discrete random variable

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dis·crete ran·dom var·i·a·ble

a random variable that may assume a countable number of values, each with a probability strictly greater than zero.
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Her topics include discrete random variables and expected values, moments and the moment-generating function, jointly continuously distributed random variables, hypothesis tests for a normal population parameter, quantifying uncertainty: standard error and confidence intervals, and information and maximum likelihood estimation.
Discrete random variables V = {[X.sub.1], [X.sub.2], ..., [X.sub.n]} are assigned to the nodes variables representing a finite set of mutually exclusive states and annotated with a Conditional Probability Table (CPT) that represents the conditional probability of the variable given the values of its parents in the graph.
Roughly speaking, continuous random variables are found in studies with morphometry, whereas discrete random variables are more common in stereological studies (because they are based on the counts of points and intercepts).
The above definition applies to discrete random variables; for random variables with continuous probability distributions differential entropy is used, usually along with the limiting density of discrete points.
The inverse transform method can be adjusted for discrete random variables as well, if we consider the generalized inverse of the cdf i.e.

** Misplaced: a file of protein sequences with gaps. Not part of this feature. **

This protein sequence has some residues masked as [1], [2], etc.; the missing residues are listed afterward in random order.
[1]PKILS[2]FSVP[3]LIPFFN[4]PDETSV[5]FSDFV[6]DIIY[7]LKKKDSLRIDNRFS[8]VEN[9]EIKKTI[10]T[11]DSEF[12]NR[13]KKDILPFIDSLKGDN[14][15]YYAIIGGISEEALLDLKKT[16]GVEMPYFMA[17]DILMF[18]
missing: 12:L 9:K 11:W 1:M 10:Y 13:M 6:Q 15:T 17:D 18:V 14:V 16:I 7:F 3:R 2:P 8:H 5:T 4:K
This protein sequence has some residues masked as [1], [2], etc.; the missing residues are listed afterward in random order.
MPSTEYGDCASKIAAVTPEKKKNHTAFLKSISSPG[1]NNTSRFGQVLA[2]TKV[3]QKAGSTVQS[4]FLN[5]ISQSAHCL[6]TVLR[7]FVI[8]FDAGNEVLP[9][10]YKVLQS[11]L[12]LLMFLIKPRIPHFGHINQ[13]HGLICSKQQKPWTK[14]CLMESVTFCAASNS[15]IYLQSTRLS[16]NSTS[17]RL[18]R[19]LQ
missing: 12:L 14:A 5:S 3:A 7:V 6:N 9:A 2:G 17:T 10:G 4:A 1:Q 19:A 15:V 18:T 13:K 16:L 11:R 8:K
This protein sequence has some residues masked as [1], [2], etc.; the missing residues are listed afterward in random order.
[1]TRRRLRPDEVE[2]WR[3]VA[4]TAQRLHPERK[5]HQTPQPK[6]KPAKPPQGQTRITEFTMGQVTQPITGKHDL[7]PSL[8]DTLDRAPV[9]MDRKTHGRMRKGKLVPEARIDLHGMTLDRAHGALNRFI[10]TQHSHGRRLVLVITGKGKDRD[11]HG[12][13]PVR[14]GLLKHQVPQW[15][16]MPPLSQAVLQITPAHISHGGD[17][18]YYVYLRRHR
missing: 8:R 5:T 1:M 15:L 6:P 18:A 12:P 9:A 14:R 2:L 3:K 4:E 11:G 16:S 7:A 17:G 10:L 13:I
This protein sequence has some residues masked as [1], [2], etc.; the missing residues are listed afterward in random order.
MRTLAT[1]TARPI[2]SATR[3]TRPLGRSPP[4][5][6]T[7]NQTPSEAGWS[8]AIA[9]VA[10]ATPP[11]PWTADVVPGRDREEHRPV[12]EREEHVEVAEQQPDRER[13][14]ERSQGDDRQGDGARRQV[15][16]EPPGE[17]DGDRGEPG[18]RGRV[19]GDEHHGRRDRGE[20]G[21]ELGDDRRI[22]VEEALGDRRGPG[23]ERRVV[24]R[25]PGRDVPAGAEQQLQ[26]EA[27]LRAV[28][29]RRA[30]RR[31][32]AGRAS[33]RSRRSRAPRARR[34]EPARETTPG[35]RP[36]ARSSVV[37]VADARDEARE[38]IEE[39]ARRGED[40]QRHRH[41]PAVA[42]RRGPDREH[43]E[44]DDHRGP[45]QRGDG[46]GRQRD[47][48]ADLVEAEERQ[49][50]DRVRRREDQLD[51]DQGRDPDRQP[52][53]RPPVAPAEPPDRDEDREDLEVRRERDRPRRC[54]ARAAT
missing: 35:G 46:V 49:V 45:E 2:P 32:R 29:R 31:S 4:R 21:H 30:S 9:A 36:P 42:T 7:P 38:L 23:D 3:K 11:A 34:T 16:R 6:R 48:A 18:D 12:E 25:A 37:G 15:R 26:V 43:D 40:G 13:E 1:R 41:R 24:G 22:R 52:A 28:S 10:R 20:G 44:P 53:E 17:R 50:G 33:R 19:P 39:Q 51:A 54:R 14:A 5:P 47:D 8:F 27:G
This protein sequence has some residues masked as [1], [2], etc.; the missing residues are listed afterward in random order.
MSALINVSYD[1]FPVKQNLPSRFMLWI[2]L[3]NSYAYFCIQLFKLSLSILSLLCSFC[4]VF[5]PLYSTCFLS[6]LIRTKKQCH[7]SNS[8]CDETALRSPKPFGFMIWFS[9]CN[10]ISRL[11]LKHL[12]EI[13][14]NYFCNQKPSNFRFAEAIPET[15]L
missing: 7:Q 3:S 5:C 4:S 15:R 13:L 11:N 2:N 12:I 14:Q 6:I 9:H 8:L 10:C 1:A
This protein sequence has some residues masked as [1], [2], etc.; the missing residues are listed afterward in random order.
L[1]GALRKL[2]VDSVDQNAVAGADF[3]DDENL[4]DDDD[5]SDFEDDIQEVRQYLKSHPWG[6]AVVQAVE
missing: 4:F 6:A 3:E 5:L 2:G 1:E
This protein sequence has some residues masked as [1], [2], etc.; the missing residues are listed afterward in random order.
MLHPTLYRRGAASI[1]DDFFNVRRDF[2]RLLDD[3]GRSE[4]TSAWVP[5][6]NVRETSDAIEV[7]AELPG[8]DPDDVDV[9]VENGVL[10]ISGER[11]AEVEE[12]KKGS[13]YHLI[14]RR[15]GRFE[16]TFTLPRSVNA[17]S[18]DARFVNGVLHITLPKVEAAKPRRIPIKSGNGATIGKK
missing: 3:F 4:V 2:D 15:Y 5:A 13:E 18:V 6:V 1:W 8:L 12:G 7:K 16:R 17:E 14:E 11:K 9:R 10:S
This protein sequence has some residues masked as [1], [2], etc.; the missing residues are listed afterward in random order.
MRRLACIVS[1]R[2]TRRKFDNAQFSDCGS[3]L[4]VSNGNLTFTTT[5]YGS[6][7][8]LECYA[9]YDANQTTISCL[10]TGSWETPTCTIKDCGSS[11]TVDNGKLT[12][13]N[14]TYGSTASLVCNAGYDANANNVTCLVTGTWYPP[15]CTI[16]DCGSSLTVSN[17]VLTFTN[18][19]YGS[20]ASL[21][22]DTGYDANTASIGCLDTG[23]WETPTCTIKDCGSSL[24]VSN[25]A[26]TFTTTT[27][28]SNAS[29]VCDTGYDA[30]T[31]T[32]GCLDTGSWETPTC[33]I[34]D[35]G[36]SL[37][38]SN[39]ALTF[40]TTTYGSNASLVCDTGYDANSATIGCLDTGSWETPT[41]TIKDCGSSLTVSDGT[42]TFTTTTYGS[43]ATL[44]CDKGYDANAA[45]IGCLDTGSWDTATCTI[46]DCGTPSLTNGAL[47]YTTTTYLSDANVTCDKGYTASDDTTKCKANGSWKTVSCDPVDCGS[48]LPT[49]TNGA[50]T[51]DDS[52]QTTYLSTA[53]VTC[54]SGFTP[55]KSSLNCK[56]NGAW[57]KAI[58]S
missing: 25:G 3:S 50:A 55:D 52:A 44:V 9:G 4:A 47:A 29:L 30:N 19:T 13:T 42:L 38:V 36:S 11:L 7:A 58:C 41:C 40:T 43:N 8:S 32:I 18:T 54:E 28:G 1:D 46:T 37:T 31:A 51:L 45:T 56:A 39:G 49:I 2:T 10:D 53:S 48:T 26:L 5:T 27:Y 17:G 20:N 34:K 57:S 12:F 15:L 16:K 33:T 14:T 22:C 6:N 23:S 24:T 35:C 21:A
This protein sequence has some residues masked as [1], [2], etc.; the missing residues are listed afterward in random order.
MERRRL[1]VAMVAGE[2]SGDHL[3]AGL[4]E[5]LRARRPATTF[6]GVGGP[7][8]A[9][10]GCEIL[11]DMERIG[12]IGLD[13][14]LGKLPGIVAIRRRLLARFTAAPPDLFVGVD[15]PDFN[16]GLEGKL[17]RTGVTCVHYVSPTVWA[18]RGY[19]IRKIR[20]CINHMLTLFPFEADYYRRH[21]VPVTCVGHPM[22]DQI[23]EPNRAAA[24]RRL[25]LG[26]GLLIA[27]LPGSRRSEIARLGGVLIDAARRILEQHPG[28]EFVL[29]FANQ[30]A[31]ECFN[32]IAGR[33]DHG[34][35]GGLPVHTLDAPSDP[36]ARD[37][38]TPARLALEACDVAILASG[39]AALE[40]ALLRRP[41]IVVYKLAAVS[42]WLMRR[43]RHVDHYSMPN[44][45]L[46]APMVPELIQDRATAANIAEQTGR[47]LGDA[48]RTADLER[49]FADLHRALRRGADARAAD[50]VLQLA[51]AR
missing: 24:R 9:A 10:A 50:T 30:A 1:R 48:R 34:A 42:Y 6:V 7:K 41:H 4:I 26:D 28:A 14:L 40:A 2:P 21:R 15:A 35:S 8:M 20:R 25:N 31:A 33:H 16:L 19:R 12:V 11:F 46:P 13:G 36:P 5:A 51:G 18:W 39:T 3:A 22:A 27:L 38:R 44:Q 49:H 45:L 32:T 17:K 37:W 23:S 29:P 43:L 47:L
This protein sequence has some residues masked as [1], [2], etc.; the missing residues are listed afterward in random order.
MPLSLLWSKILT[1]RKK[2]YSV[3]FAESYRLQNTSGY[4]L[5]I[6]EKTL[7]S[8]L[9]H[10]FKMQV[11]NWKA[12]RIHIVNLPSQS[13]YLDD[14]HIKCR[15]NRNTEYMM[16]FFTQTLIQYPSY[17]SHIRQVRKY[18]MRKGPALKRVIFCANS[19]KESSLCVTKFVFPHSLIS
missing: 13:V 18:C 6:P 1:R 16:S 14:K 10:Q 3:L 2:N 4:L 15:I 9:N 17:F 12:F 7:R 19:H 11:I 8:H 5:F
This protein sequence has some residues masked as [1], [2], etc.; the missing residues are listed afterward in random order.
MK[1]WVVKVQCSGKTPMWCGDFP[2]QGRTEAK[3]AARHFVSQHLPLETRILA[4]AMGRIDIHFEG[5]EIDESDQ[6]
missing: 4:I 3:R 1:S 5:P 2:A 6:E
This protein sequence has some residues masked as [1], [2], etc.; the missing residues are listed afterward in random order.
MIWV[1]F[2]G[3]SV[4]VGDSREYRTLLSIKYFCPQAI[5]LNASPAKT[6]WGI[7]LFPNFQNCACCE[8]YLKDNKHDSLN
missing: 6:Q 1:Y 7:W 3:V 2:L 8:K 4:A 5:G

Toward this goal, we begin by approximating the sequence of single period log normal random variables in (2) by a sequence of discrete random variables. In particular, assume the information set at date t is ([S.sup.i.sub.t], [h.sup.i.sub.t]), i = 1,2, and let [y.sup.i.sub.t] = ln([S.sup.i.sub.t].), i = 1,2.
general discrete random variables. A distribution and its PGF are denoted by Pr{[S.sub.n] = k} = [s.sub.k] (k [greater than or equal to] 1) and S(z) = [[summation].sup.[infinity].sub.k=1] [s.sub.k][z.sup.k], respectively.
Among the topics are discrete random variables and probability distributions, joint probability distributions and random samples, tests of hypotheses based on a single sample, simple linear regression and correlation, and distribution-free procedures.
The text begins with sets and functions, then covers combinatorics, probability, conditional probability, discrete random variables, and densities.
Theorem 4 (7, Theorem IX.8) Let ([X.sub.n)n [greater than or equal to]1] be a sequence of discrete random variables supported by N, with associated probability generating functions [p.sub.n](u).
Walker, An efficient method for generating discrete random variables with general distributions, ACM Trans.
Let in general X and Y be discrete random variables taking values x = ([x.sub.1],..., [x.sub.n]) and y = ([y.sub.1],..., [y.sub.n]) with a common set of probabilities [Mathematical Expression Omitted], pertaining to a set of relevant states of nature 1,..., n.
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